City will close off West End detour
Local transportation officials are hoping to keep commuters from detouring through Aspen’s West End as they try to avoid the afternoon rush hour traffic jam on Main Street.
Starting Monday, there will be no left turns allowed from Power Plant Road onto Cemetery Lane between 3:30 p.m. and 6 p.m., the Aspen police and city administration announced Wednesday.
Traffic heading for McLain Flats Road can make a right turn off Power Plant Road, however.
“This action is being taken to help facilitate the flow of traffic on Highway 82 by minimizing merging traffic,” said a statement from City Hall, “and to decrease congestion in the West End by eliminating the severe bottleneck at the Power Plant Road/Cemetery Lane intersection.
“Drivers leaving town between 3:30 and 6 p.m., headed to destinations between Cemetery Lane and Smith Road, are advised to remain on Highway 82 rather than using Power Plant Road,” the release concluded.
According to Assistant Chief Keith Ikeda of the Aspen Police Department, there will be a police officer on duty for “the first few days” of the new traffic arrangement, but not as a general rule after that.
“What we’re trying to do is to get that flow going,” Ikeda said, explaining that the backup of cars from the Power Plant Road/Cemetery Lane intersection has gotten so bad it is causing traffic to back up onto Smuggler Street and into the West End. The traffic jams, while commonplace in Aspen’s summers, are being exacerbated by the construction of the roundabout at Maroon Creek and Highway 82.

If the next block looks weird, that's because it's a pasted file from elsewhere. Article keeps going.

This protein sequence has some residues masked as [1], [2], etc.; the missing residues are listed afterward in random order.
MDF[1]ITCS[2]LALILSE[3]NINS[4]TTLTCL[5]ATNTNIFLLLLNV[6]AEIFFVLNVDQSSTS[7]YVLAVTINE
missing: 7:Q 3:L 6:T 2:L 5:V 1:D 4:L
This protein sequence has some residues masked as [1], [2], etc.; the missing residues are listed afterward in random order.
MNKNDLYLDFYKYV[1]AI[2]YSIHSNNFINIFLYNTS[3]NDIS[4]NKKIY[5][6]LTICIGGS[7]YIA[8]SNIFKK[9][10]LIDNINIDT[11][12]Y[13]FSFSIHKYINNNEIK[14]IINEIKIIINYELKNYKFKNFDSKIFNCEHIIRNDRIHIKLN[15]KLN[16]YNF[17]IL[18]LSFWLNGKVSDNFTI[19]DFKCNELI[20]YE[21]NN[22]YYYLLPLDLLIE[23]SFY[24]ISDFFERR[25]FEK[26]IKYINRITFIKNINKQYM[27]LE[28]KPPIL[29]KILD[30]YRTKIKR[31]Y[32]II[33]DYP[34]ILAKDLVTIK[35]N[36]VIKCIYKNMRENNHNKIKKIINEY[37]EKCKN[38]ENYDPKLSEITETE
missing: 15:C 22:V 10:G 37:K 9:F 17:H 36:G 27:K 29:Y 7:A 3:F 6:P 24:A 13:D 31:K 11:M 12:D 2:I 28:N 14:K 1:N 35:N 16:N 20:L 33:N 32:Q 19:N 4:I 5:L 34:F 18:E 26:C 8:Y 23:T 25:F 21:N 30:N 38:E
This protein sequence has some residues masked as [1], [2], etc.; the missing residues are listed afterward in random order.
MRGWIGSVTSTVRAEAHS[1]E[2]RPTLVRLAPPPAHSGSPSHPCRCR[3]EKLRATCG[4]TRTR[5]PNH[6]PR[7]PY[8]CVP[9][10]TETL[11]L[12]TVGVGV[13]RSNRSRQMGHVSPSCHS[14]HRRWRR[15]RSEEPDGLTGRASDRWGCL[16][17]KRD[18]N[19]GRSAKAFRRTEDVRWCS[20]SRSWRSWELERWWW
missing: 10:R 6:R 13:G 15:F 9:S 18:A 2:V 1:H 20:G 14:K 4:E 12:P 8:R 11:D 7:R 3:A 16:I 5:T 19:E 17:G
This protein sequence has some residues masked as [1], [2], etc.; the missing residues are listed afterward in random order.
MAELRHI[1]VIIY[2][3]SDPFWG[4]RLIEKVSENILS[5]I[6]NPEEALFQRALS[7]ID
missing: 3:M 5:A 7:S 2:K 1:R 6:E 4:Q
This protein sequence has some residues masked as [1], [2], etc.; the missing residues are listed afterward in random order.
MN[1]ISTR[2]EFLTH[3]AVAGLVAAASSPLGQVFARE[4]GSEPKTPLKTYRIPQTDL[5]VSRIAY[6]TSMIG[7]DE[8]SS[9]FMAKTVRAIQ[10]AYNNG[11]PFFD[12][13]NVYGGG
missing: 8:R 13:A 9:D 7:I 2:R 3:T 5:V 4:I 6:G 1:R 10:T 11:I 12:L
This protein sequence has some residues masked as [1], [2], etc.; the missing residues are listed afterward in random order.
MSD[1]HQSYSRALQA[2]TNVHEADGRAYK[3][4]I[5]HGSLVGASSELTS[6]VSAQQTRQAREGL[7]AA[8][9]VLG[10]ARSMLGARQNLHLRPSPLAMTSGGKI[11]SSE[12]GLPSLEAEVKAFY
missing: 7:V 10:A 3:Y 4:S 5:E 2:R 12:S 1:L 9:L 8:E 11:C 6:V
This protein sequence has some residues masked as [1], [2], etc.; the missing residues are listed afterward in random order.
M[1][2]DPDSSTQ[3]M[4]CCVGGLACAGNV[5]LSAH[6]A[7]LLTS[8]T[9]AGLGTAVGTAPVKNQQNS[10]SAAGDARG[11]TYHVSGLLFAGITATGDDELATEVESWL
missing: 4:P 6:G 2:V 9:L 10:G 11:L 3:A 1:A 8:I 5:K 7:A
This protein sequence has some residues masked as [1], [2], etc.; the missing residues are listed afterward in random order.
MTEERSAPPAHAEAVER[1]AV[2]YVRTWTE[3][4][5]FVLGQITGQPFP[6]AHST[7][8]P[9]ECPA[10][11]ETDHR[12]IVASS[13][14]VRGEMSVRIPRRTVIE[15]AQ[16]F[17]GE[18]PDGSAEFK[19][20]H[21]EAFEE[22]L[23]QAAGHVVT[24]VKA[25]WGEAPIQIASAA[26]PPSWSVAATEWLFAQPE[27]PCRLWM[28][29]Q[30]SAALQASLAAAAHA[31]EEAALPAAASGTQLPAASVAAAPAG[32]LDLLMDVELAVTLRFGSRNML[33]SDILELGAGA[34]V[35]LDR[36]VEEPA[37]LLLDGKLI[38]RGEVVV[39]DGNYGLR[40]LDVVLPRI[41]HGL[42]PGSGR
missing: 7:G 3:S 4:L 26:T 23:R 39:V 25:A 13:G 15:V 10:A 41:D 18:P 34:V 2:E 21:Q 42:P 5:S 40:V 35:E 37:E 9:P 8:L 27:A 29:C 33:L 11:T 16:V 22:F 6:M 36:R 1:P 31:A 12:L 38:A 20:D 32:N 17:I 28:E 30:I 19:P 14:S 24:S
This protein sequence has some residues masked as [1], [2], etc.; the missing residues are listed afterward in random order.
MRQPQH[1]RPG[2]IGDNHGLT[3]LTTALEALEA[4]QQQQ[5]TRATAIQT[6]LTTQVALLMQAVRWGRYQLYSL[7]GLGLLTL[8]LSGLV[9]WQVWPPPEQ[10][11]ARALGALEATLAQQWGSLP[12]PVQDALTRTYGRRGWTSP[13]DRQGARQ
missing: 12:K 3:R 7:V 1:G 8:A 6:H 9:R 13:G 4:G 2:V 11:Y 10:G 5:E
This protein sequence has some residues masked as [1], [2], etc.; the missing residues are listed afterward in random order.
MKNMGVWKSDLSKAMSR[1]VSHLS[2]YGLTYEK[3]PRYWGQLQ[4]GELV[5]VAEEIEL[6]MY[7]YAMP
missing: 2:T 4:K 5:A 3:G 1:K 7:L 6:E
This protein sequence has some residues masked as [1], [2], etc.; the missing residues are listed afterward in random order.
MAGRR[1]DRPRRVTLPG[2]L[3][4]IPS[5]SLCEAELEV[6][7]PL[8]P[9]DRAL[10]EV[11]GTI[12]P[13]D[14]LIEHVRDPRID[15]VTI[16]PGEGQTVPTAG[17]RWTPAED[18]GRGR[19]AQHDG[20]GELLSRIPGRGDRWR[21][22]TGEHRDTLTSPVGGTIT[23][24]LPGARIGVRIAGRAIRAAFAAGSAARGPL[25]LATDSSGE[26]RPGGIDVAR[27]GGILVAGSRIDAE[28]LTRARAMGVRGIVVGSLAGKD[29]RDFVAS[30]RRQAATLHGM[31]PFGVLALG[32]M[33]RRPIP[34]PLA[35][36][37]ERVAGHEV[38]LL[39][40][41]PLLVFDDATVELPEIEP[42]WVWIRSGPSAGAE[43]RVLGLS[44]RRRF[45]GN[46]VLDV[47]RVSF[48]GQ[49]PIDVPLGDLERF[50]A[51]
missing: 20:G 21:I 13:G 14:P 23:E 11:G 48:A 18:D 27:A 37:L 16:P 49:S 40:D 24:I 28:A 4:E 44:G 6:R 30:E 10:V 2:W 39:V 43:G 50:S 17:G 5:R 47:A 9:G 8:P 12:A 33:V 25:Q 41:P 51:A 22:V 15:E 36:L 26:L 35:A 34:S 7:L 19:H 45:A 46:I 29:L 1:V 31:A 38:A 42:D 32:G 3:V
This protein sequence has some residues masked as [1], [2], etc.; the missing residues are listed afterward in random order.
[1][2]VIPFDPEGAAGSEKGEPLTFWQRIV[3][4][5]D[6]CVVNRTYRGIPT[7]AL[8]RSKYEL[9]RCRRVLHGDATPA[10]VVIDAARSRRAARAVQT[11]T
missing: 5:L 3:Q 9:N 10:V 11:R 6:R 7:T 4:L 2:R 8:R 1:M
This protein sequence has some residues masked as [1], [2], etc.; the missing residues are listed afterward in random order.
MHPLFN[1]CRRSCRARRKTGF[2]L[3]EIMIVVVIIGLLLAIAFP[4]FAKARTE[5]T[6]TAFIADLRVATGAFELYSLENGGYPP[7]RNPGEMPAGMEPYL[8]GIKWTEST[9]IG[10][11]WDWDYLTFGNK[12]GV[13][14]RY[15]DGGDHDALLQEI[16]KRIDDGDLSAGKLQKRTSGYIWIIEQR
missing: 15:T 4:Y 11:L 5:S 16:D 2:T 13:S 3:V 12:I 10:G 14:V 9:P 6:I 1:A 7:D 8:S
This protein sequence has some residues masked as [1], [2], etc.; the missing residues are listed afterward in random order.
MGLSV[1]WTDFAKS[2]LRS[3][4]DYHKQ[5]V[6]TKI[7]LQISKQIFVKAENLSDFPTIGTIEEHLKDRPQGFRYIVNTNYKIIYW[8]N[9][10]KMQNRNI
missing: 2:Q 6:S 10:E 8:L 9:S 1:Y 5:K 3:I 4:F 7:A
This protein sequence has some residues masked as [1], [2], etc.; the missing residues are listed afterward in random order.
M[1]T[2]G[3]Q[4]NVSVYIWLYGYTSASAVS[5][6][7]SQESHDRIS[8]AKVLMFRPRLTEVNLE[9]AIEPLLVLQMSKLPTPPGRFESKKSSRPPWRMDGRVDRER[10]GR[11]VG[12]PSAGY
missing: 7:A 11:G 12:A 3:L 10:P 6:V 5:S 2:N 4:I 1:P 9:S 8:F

In addition to the Smuggler Street backups, Ikeda said, the police department has received “a ton of complaints” from West End residents about cars using their neighborhood as a detour when traffic backs up on Main Street.
Similar complaints were lodged by West End residents in 1993 when the city put an HOV lane into effect on Main Street, in an attempt to encourage motorists to either carpool or use buses more often.
The HOV lane actually worsened the afternoon rush hour traffic jams on Main Street, and prompted motorists to turn off onto the side streets and onto Power Plant Road.
“Anytime there’s a backup on Main Street, the secondary roads are going to see more traffic,” Ikeda confirmed.
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